Facebook and other tech firms talk election protection
Stealth campaigns linked to Russia that used online social networks were tailored to sway voters before the 2016 election that Donald Trump won
San Francisco — Facebook said technology firms and US officials met at its Silicon Valley headquarters on Wednesday to collaborate on protecting the 2020 US presidential election from cyber threats.
Google, Microsoft and Twitter were listed among the companies that met representatives from the Federal Bureau of Investigation (FBI), department of homeland security, and the office of the director of national intelligence at the social network's campus in the city of Menlo Park.
“The purpose was to build on previous discussions and further strengthen strategic collaboration regarding the security of the 2020 US state, federal, and presidential elections,” Facebook head of cybersecurity policy Nathaniel Gleicher said of the gathering.
“Improving election security and countering information operations are complex challenges that no organisation can solve alone.”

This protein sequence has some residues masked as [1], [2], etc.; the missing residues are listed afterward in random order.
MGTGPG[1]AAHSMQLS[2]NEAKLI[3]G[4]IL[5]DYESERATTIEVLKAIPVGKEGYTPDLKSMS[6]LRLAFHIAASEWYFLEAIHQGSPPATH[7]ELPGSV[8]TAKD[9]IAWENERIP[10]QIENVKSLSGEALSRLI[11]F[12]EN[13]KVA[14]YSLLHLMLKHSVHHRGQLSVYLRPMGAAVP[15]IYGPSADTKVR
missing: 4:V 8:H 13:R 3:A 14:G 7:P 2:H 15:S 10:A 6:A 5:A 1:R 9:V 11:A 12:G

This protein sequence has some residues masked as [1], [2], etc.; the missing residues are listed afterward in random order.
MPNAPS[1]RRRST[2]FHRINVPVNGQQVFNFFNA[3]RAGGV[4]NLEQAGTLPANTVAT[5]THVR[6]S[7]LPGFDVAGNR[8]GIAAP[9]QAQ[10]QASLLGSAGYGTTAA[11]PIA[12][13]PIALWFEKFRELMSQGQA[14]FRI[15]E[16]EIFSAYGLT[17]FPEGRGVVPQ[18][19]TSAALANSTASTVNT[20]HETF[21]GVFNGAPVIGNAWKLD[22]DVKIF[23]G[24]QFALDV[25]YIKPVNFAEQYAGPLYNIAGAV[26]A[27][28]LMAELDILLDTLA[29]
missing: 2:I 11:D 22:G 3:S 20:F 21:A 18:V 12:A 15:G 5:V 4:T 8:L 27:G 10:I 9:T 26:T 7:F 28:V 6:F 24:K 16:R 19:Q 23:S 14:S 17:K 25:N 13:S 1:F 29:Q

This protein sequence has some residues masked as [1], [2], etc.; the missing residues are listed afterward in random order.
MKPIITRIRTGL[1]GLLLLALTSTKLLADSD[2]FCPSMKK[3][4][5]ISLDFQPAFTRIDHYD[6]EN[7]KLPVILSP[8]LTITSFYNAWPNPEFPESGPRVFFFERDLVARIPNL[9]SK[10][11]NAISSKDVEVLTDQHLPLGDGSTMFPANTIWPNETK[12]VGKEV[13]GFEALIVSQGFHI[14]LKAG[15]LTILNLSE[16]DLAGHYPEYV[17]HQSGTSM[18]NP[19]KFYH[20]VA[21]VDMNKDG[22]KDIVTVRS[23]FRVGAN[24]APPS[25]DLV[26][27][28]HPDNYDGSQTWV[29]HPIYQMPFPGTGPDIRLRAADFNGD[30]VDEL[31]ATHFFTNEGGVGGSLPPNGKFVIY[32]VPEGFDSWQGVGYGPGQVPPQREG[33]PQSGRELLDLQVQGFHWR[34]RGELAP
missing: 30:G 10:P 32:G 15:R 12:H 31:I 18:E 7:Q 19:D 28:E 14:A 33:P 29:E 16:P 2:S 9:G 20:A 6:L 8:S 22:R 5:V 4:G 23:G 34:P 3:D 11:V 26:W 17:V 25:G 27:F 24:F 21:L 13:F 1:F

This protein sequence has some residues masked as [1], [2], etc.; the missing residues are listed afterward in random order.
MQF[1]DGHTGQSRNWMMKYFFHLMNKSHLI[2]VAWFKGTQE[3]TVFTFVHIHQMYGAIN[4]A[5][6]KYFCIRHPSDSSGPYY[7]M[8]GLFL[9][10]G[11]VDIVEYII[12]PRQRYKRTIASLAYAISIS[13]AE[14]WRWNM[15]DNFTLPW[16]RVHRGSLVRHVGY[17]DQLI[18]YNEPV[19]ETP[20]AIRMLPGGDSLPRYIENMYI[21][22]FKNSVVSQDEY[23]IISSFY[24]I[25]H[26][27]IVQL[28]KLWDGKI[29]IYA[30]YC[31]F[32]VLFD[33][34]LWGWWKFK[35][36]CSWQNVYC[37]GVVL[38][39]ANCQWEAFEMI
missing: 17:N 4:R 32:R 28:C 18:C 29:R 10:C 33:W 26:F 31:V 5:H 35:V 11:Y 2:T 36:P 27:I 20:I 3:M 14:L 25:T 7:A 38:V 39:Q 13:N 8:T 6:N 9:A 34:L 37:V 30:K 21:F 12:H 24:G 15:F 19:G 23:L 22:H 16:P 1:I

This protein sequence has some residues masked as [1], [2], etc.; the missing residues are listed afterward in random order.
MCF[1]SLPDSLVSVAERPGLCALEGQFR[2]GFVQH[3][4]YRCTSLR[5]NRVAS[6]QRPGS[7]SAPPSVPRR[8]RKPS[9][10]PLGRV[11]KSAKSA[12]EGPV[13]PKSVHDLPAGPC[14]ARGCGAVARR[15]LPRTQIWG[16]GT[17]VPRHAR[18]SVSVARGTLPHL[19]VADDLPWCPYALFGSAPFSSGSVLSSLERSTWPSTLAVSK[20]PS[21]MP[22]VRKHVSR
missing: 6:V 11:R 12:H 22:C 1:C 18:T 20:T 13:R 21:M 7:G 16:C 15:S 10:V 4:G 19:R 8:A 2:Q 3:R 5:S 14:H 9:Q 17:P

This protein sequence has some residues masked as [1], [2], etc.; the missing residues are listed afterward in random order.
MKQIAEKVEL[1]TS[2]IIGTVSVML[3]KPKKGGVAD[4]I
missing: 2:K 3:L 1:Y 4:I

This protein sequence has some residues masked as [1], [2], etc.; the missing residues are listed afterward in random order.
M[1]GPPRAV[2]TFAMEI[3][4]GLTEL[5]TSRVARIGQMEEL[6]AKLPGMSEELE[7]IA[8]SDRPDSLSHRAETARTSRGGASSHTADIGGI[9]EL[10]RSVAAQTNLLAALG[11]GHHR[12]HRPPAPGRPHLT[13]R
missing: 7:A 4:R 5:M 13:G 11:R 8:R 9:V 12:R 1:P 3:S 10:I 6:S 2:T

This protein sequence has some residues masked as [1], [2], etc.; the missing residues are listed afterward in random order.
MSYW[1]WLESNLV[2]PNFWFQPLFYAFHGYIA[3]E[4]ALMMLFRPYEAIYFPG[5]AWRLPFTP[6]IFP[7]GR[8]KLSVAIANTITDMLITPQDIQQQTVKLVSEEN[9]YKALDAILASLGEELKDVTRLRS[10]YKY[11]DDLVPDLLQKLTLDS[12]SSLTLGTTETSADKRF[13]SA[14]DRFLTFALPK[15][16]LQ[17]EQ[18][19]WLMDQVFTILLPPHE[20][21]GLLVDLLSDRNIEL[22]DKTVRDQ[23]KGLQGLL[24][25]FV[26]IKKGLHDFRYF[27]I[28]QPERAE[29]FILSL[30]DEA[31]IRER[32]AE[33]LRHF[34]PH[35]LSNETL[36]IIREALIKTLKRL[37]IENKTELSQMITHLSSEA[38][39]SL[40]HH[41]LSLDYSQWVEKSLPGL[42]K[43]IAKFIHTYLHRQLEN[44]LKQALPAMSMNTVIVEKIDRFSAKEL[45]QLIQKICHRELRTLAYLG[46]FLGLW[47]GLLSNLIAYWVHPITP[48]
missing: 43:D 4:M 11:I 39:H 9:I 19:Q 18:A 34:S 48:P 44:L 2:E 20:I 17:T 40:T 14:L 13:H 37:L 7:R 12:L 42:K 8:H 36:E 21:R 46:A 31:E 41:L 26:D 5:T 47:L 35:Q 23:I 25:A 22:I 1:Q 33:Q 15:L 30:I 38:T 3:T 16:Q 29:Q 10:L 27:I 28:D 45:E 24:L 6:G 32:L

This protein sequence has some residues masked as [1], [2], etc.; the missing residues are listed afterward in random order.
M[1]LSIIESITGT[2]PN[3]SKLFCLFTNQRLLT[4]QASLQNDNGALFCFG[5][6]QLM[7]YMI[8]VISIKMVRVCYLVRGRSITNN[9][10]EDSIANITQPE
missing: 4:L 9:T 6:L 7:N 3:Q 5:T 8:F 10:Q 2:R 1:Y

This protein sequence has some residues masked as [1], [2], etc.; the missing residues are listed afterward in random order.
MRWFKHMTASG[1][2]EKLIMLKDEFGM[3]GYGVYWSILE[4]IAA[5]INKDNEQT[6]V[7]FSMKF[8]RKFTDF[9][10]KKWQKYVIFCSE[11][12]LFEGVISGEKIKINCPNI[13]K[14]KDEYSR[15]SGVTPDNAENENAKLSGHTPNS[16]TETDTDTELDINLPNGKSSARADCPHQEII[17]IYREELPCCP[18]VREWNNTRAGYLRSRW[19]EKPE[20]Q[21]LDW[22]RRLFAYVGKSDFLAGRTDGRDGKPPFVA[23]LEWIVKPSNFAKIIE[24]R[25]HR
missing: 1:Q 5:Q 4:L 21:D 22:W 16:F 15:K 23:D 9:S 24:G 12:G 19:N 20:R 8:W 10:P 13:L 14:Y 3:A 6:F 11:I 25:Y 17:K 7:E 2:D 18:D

Stealth campaigns linked to Russia that used online social networks and other platforms were tailored to sway voters ahead of the 2016 presidential election that put Donald Trump in the White House.
Facebook and other online platforms have been under pressure to better defend against manipulation aimed at influencing elections anywhere in the world.
Gleicher said that people at the meeting discussed their work, potential threats, and ways to better co-ordinate defences, particularly when it comes to sharing information.
“For Facebook, we've developed a comprehensive strategy to close previous vulnerabilities, while analysing and getting ahead of new threats,” Gleicher said.
“Our work focuses on continuing to build smarter tools, greater transparency, and stronger partnerships.”
In August, the social network tightened rules for political advertising spending in US elections, notably by requiring more information about who is paying for campaign messages.
The move was the latest by Facebook to crack down on efforts to deceive or manipulate users after the social network admitted lapses in the 2016 election.
While Facebook has already begun requiring political advertisers to provide identification to confirm who they are and where they are located, the new policy requires more information to show they are registered with the US government.
“People should know who is trying to influence their vote and advertisers shouldn't be able to cover up who is paying for ads,” Facebook said in a blog post.
Facebook added at the time that it would prohibit adverts “that expressly discourage people in the US from voting”, in response to recent civil rights audit.